Any amendment referencing God may far reaching effects we are not prepared to accept. Those far reaching effects are future rulings by the Supreme Court when they have to balance Huckabee's amendment with other amendments in the US Consitution in order to make a ruling.
The purpose of the US Constitution is to define the powers of government and the limitations of those powers. Any amendment [that dictates man's interpretation of God's will] may be a dangerous precedent.
I'm not saying that the amendment itself is bad. I'm talking about the effects of the amendment. Before I decide my bias for or against an amendment, I want to listen to a discussion by Constitution experts on how this amendment will change the Supreme Court's view on freedom of religion and on the Establishment Clause. I also would like to hear from experts on if this amendment might trigger religious hostilities [including terrorism] in our country.
I think Huckabee spoke carelessly. We have a democratic republic. I wish politicians would not risk compromising the Bill of Rights by advocating amendments without due diligence.
The problem is that politicians are saying what they think voters want to hear. Or, more accurately, what they think will sway voters to their own camp.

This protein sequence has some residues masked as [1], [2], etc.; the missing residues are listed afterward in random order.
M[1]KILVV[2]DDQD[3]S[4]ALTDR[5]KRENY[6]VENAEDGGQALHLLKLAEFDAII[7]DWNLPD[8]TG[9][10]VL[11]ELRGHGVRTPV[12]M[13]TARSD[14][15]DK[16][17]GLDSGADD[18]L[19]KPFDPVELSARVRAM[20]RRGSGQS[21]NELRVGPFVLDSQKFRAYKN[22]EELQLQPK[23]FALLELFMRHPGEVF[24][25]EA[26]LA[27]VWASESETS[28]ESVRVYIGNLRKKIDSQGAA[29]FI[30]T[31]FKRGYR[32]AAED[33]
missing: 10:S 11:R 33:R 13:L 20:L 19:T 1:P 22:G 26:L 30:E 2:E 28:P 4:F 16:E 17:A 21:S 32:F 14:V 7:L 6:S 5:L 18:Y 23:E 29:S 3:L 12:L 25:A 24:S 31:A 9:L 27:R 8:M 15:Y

Hillary accuses Barack of of being in bed with a Chicago slum-lord. Truth is Barack did about five hours work for said slum lord. Barack accuses Hillary of wasting her time as a Wal-Mart corporate goon. Truth is... aw heck, the truth just plain gets lost this time of year.
Huckabee wants the Christian conservative vote. (I can't fathom why. They just aren't that many right-wing whakco Christian extremists.) He makes vague promises about theoretical constitutional amendments in an attempt to get those votes.
I think I'll hold my nose and vote for Rudy. (Assuming he's still in when my state's primaries are held, that is.)
We disparately need a viable third party. That's "viable," mind you - not "Libertarian."